Belgium’s King Albert II suspended coalition talks as Elio Di Rupo offered to resign from leading the negotiations after the six parties involved failed to agree about how to cut the nation’s budget deficit.
The monarch put his decision on hold after receiving Di Rupo’s resignation offer during a meeting in Ciergnon, the royal palace said today in a statement. Di Rupo, 60, went to meet the king after six-party talks to hammer out a 2012 budget and cut the deficit to 2.8 percent of gross domestic product next year ran aground.
“The king asks each negotiator to take some time for reflection in the coming hours, consider the consequences of a failure and actively seek a solution,” according to the palace’s statement. “He reminds” them “about the gravity of the current situation.”
Belgium may face European Union sanctions as early as next month for failing to tackle a budget deficit that’s projected to widen next year because of slowing economic growth. After 17 months, Belgian coalition talks have produced only institutional agreements over the distribution of tax revenue and regional fiscal autonomy. It’s the second time Di Rupo has offered his resignation to the king since his appointment on May 16 to form a federal government.
Belgian government bonds fell today and the extra yield investors demand to hold Belgian 10-year securities instead of German Bunds of similar maturity, Europe’s benchmark, widened 9 basis points to 290. The so-called spread reached a record 321 basis points on Nov. 17.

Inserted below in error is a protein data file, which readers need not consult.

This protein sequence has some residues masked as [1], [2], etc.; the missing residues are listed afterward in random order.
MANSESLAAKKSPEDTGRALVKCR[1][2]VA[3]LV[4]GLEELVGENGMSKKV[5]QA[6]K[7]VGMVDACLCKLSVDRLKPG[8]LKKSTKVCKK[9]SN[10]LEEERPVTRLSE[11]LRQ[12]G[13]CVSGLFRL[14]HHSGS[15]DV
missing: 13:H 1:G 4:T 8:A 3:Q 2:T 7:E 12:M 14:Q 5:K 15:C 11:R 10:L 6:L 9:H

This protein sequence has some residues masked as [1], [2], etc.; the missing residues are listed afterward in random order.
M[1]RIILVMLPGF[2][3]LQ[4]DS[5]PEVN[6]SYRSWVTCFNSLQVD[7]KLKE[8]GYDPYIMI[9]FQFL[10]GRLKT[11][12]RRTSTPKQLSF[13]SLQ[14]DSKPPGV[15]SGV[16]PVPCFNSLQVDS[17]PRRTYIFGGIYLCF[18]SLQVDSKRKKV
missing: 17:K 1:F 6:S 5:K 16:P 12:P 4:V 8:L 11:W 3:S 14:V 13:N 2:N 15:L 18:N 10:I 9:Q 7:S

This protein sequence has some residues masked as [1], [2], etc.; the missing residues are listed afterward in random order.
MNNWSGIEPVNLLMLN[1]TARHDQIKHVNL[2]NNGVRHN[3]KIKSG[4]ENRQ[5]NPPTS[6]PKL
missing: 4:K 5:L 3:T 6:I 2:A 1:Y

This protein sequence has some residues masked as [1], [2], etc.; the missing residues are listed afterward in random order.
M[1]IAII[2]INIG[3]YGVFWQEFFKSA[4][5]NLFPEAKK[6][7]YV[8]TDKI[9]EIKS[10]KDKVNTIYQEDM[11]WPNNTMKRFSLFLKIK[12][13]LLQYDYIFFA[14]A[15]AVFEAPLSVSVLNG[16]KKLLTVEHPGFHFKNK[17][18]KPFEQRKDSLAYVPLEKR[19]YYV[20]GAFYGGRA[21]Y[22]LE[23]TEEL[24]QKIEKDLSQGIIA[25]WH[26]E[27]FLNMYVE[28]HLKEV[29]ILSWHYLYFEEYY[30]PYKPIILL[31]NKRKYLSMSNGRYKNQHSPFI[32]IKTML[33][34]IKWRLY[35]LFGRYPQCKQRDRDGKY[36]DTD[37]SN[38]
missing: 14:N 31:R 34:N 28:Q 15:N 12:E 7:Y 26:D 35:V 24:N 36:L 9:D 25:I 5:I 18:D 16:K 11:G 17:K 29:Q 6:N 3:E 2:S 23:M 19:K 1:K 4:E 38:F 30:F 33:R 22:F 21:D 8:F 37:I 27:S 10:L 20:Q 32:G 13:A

The EU forecast on Nov. 10 that Belgium’s budget shortfall would widen to 4.6 percent of GDP next year from an estimated 3.6 percent this year.
Belgian coalition negotiators assumed the economy’s expansion will slow to 0.8 percent in 2012, which would translate into a deficit of 5.3 percent of GDP without spending cuts or additional taxes, according to projections by the High Council of Finances published on Oct. 31.
King Albert II didn’t accept Di Rupo’s first resignation offer in July after Bart De Wever’s New-Flemish Alliance, the top-vote refused to revive coalition talks that broke down 10 months earlier.
Instead, Di Rupo left out the Flemish nationalist party and started eight-party talks about institutional aspects required a two-thirds majority in parliament. He began six-party government-formation talks in October.
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